A photo of Hogan Court in Bedford, looking southeast, from the staff presentation to the community councils last year.

The Nova Scotia Utility and Review Board (UARB) has overturned decisions by two Halifax community councils to deny a proposal to add build more housing in a growing area of the municipality.

During a joint meeting in November 2020, the municipality’s Halifax and West and North West community councils voted against a proposal from Cresco Holdings Ltd. — the developer behind subdivisions like the Parks of West Bedford and the Ravines of Bedford South — to add more residential space to its project on Hogan Court, in the Larry Uteck area on the west side of Highway 102.

As the Halifax Examiner reported in December:

Cresco already had a development agreement from 2012 for residential and commercial development on the property. It’s building a 200-unit apartment building, a 110-unit hotel with convention space, and a grocery store.

That development agreement set a maximum amount of combined residential and commercial density for the surrounding area, and Cresco applied to HRM to amend the agreement to swap 162 people worth of commercial space for 72 residential units. In total, 272 residential units would be permitted in the area.

Municipal planner Meaghan Maund recommended in favour of the amendment.

“The maximum permitted population density will not change as a result of this proposal, only the ability to have additional residential units at the expense of less commercial density,” Maund wrote in the staff report.

“Therefore, staff recommend that the Halifax and West Community Council and North West Community Council approve the proposed amending development agreement.”

Both community councils, comprising 11 Halifax regional councillors, heard the application because the property falls within both of their two jurisdictions.

They considered the proposal at a joint meeting on Nov. 30, and both community councils voted against the proposal in separate votes.

“Halifax and West Community Council members explained that the development lacks active transportation and was not transit or pedestrian friendly,” say the minutes from the meeting.

“Members expressed traffic and environmental concerns, including increased greenhouse gas emissions and the impact on Kearney Lake. It was also unclear how the reduction of commercial density would occur.”

Likewise, “North West Community Council members expressed concerns around traffic, stormwater management and the lack of transit and active transportation.”

Cresco’s lawyer, Robert Grant, appealed the decision to the UARB, which held a public hearing in early February to consider the matter. The board also conducted a site visit the next day.

On Tuesday, the UARB released its decision, siding with Cresco and overturning the community councils’ decision.

In the decision, the three-member panel of the UARB — Stephen McGrath, Roberta Clarke, and Richard Melanson — notes the community councils cited “a lack of active transportation; traffic concerns; transit and pedestrian concerns; environmental concerns, including increased greenhouse gas emissions and the impact on Kearney Lake; and stormwater management concerns.”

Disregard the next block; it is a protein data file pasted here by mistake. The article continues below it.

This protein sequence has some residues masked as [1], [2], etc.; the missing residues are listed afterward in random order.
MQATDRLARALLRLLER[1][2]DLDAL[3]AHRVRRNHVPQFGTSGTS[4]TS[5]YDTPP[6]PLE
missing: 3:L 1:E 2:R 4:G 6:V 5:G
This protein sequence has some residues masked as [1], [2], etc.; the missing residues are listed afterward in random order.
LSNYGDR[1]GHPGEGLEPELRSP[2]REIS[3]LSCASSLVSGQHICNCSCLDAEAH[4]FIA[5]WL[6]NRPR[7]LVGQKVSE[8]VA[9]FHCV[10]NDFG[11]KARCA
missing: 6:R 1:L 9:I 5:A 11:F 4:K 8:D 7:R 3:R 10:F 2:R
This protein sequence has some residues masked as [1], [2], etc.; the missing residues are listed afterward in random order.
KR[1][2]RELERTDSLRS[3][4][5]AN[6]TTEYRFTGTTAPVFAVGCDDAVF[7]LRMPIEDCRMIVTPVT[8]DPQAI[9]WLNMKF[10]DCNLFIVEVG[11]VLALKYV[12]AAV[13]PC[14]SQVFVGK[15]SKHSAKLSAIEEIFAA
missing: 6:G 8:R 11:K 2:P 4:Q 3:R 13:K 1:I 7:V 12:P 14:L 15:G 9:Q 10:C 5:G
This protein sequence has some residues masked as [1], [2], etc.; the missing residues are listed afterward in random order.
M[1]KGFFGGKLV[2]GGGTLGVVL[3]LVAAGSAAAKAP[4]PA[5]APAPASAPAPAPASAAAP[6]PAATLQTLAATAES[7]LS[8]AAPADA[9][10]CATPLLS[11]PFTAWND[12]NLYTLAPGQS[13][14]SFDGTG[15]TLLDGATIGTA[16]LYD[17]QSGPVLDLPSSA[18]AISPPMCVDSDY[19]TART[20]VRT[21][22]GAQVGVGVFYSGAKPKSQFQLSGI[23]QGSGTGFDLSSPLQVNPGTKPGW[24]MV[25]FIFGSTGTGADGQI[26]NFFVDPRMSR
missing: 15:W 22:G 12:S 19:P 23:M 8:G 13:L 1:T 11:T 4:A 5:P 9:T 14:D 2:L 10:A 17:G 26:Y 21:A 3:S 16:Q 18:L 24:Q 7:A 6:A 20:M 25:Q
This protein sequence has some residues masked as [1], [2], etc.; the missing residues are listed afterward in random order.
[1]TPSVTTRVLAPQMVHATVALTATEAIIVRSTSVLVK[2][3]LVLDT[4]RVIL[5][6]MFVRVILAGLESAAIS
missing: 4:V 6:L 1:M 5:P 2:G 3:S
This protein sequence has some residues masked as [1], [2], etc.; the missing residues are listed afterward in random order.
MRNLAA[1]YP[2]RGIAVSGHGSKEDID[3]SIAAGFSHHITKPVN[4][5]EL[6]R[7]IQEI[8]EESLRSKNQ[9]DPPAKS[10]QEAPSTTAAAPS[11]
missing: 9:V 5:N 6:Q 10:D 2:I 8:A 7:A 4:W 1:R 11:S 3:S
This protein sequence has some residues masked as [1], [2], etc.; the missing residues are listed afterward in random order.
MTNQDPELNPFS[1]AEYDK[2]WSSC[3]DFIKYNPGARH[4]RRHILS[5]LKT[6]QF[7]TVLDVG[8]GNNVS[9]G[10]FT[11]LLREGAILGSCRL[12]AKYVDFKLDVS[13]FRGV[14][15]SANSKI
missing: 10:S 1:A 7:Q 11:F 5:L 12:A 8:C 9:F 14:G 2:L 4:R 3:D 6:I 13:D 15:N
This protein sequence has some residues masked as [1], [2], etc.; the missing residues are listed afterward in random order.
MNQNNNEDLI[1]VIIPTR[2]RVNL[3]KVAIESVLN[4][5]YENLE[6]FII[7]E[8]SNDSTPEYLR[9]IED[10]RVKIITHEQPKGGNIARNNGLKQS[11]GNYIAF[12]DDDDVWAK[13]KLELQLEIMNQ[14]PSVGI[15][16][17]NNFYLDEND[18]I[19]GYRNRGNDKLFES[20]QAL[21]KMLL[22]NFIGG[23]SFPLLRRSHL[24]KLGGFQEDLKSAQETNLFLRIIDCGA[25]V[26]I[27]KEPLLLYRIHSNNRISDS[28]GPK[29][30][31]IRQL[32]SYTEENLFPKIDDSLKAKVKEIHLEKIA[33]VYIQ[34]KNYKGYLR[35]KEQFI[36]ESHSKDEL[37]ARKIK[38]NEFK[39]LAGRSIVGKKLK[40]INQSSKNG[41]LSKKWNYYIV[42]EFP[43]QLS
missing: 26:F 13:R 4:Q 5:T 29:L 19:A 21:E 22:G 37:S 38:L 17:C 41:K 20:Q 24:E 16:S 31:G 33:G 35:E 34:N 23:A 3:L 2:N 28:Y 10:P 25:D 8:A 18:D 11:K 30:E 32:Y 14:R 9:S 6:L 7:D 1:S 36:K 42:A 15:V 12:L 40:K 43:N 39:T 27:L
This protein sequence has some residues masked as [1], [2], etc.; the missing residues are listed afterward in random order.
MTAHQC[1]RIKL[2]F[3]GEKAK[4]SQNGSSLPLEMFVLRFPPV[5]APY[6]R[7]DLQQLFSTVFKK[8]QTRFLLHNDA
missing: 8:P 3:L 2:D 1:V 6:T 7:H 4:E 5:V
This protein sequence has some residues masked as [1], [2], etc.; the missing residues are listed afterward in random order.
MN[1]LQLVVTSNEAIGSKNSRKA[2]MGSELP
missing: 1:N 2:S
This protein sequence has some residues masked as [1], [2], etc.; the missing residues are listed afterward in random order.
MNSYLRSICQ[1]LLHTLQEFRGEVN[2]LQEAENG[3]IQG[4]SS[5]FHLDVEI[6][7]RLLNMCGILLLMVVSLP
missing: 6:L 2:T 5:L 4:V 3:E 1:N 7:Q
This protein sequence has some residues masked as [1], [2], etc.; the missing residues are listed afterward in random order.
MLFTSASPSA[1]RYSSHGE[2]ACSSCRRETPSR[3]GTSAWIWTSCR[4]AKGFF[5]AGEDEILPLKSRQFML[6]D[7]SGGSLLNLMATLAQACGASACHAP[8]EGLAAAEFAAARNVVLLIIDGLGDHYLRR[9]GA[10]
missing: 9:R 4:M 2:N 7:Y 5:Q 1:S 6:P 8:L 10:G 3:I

“While many of these are concerns that arise generally when dealing with planning matters, the task before the Community Councils was to consider the specific application before it and to exercise its authority guided by the relevant policies in the MPS [municipal planning strategy],” the board wrote.

“In this case, the reasons provided by the Community Councils made no attempt to connect the general concerns they identified to specific polices in HRM’s MPS or the existing development agreement.”

The board continued:

The reasons provided by the Community Councils also appear disconnected from the limited scope of the amendment requested by Cresco. No evidence was presented to the Board in this appeal to reasonably conclude the proposed change to the development agreement would result in impacts touching upon the identified concerns that were materially different than they would be for development already allowed under the current development agreement.

During the hearing last month, according to the decision, HRM didn’t put up much of a fight.

“HRM elected to call no witnesses and did not cross-examine Cresco’s witnesses,” the decision says.

And later on:

HRM provided no evidence, expert or otherwise, in support of the proposition that the two Community Councils’ reasons were consistent with the intent of the MPS or the development agreement. HRM did not challenge or contradict the evidence introduced by Cresco to show that the decision was inconsistent with the intent of the MPS.

The board agreed with a comment from Grant that “this was essentially an uncontested appeal.”

The community councils’ decisions don’t carry out the intent of the municipal planning strategy, the board concluded, and it ordered the councils to approve the proposed amendments to the development agreement.

Zane Woodford is the Halifax Examiner’s municipal reporter. He covers Halifax City Hall and contributes to our ongoing PRICED OUT housing series. Twitter @zwoodford

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  1. So a lawsuit is coming? Will the councillors who delayed this development, apparently illegally, pay for the delay costs or is that stuck with we taxpayers. Grandstanding to appease special interest groups should not mean we help finance private development.